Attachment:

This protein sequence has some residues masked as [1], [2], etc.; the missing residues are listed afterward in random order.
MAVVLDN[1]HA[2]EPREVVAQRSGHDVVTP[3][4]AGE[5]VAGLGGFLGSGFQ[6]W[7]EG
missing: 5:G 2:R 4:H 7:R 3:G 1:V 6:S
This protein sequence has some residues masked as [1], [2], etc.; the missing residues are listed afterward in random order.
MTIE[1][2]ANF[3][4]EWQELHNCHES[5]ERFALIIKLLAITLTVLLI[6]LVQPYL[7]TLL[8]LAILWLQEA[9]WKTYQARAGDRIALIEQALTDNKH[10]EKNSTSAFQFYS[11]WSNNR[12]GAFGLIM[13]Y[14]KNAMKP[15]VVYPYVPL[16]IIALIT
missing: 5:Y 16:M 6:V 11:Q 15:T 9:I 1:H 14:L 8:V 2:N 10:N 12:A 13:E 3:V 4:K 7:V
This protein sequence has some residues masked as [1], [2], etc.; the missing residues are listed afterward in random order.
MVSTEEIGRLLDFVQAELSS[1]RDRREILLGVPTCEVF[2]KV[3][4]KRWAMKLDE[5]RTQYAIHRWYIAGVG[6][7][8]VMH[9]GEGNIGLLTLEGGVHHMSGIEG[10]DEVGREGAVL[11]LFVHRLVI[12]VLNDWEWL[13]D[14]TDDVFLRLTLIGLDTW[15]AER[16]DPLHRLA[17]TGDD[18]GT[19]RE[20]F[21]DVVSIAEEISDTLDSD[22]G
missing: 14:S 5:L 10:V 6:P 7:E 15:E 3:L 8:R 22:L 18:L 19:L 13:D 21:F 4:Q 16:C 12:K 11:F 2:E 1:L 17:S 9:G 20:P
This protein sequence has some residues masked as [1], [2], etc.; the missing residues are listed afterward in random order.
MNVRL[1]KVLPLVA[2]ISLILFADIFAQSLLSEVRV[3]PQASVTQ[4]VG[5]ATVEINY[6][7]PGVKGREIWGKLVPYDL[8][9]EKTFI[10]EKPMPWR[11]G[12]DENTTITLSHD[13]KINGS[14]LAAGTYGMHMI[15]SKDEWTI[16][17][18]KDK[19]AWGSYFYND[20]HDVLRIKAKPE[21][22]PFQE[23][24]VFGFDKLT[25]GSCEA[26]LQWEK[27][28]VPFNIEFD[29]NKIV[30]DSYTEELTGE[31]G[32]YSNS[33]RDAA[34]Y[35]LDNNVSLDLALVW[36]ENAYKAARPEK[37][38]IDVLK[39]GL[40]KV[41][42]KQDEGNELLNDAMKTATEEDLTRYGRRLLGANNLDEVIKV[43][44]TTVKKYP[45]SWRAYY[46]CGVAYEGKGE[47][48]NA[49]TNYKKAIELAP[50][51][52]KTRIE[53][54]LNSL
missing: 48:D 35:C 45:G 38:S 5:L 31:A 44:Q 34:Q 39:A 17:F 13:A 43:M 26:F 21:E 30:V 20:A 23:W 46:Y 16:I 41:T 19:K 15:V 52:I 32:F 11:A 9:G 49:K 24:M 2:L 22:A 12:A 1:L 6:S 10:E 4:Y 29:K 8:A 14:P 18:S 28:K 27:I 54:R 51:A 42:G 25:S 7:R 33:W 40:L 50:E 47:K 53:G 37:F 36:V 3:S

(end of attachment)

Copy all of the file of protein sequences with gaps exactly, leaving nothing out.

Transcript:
This protein sequence has some residues masked as [1], [2], etc.; the missing residues are listed afterward in random order.
MAVVLDN[1]HA[2]EPREVVAQRSGHDVVTP[3][4]AGE[5]VAGLGGFLGSGFQ[6]W[7]EG
missing: 5:G 2:R 4:H 7:R 3:G 1:V 6:S
This protein sequence has some residues masked as [1], [2], etc.; the missing residues are listed afterward in random order.
MTIE[1][2]ANF[3][4]EWQELHNCHES[5]ERFALIIKLLAITLTVLLI[6]LVQPYL[7]TLL[8]LAILWLQEA[9]WKTYQARAGDRIALIEQALTDNKH[10]EKNSTSAFQFYS[11]WSNNR[12]GAFGLIM[13]Y[14]KNAMKP[15]VVYPYVPL[16]IIALIT
missing: 5:Y 16:M 6:V 11:Q 15:T 9:I 1:H 14:L 8:V 2:N 10:N 12:A 13:E 3:V 4:K 7:V
This protein sequence has some residues masked as [1], [2], etc.; the missing residues are listed afterward in random order.
MVSTEEIGRLLDFVQAELSS[1]RDRREILLGVPTCEVF[2]KV[3][4]KRWAMKLDE[5]RTQYAIHRWYIAGVG[6][7][8]VMH[9]GEGNIGLLTLEGGVHHMSGIEG[10]DEVGREGAVL[11]LFVHRLVI[12]VLNDWEWL[13]D[14]TDDVFLRLTLIGLDTW[15]AER[16]DPLHRLA[17]TGDD[18]GT[19]RE[20]F[21]DVVSIAEEISDTLDSD[22]G
missing: 14:S 5:L 10:V 6:P 7:E 15:E 3:L 8:R 22:L 18:L 19:L 13:D 21:F 4:Q 16:C 12:K 11:F 2:E 1:L 17:S 9:G 20:P
This protein sequence has some residues masked as [1], [2], etc.; the missing residues are listed afterward in random order.
MNVRL[1]KVLPLVA[2]ISLILFADIFAQSLLSEVRV[3]PQASVTQ[4]VG[5]ATVEINY[6][7]PGVKGREIWGKLVPYDL[8][9]EKTFI[10]EKPMPWR[11]G[12]DENTTITLSHD[13]KINGS[14]LAAGTYGMHMI[15]SKDEWTI[16][17][18]KDK[19]AWGSYFYND[20]HDVLRIKAKPE[21][22]PFQE[23][24]VFGFDKLT[25]GSCEA[26]LQWEK[27][28]VPFNIEFD[29]NKIV[30]DSYTEELTGE[31]G[32]YSNS[33]RDAA[34]Y[35]LDNNVSLDLALVW[36]ENAYKAARPEK[37][38]IDVLK[39]GL[40]KV[41][42]KQDEGNELLNDAMKTATEEDLTRYGRRLLGANNLDEVIKV[43][44]TTVKKYP[45]SWRAYY[46]CGVAYEGKGE[47][48]NA[49]TNYKKAIELAP[50][51][52]KTRIE[53][54]LNSL
missing: 48:D 35:C 45:G 38:S 5:L 31:A 44:Q 34:Q 39:A 17:F 13:A 43:M 26:F 21:E 30:V 20:A 23:W 46:Y 16:I 41:T 19:K 15:V 52:I 32:F 11:A 9:G 49:K 24:M 2:L 22:A 12:A 1:L 6:S 10:E 4:Y 29:K 8:A 14:P 18:S 28:K 27:I 54:R 51:A 42:G 25:S 7:R 33:W 40:L 50:E 47:K 53:G 37:F 36:V 3:S